Sales Enablement Manager

What steps do you take to better understand the goals of Sensor Tower customers?

It starts with showing that, as a company, we’ve been listening and are thoughtful about their business. When bringing on a new client, I work to get them closer to their goals by learning from the account executive and the research questions I ask. Some of that research comes from the Sensor Tower platform. 

Additionally, we cover expectations, their north star and what success with us looks like. Constant communication is key and in our touchpoints, I prepare insights or showcase a workflow based on previous conversations. This communication helps us understand what is and isn’t helpful and allows us to iterate. Goals can also change in a blink of an eye so having monthly meetings, a shared Slack channel and business reviews allow us to adapt to current needs, like prioritizing a new feature or putting together thoughtful analyses. 

When we provide our CSMs with the right training, clients see a partner who speaks their language.”

 

What trainings help your CSMs become products and industry experts?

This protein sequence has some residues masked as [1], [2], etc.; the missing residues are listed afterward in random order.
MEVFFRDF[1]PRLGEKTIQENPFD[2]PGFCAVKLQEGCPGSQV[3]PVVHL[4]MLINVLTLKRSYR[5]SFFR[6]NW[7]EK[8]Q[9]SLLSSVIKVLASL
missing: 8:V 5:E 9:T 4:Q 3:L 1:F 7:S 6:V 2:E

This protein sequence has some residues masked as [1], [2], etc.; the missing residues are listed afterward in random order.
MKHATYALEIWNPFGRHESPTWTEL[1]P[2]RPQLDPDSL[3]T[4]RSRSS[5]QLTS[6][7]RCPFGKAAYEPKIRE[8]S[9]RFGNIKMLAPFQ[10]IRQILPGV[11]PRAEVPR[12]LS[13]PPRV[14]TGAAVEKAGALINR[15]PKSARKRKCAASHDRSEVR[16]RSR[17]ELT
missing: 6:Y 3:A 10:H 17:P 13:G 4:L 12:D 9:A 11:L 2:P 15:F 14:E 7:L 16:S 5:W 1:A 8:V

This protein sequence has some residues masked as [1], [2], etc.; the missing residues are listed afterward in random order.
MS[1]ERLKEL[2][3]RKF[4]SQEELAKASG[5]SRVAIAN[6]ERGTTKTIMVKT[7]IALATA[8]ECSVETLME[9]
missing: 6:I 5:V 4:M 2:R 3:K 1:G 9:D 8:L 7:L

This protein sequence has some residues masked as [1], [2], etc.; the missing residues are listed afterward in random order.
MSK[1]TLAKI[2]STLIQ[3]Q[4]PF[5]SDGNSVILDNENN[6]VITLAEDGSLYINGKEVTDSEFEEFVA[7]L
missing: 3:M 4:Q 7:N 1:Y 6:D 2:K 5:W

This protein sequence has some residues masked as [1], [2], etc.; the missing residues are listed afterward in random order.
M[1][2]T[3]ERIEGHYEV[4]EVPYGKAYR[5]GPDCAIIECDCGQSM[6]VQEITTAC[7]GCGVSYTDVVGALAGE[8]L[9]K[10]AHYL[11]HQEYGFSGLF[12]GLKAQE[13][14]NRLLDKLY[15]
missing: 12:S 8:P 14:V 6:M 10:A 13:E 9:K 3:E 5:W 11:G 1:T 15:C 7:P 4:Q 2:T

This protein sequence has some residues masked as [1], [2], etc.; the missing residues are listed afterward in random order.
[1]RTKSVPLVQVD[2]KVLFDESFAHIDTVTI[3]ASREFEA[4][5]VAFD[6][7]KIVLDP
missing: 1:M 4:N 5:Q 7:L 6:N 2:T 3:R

All new hires start their week at Sensor Tower with an introduction to the mobile app industry to contextualize the value we provide in the ecosystem. Our CSMs undergo training on key features, navigation, methodology, industry terminology, common use cases, customer stories, what to expect in our roadmap and other FAQs. We also incorporate activities for a fun learning environment and presentations where they teach back the material as practice before speaking with clients.

When we provide our CSMs with the right training, clients see a partner who speaks their language, can relate to their needs and whom they can trust to work with on their goals. 

 

What soft skills are the most important when consulting clients?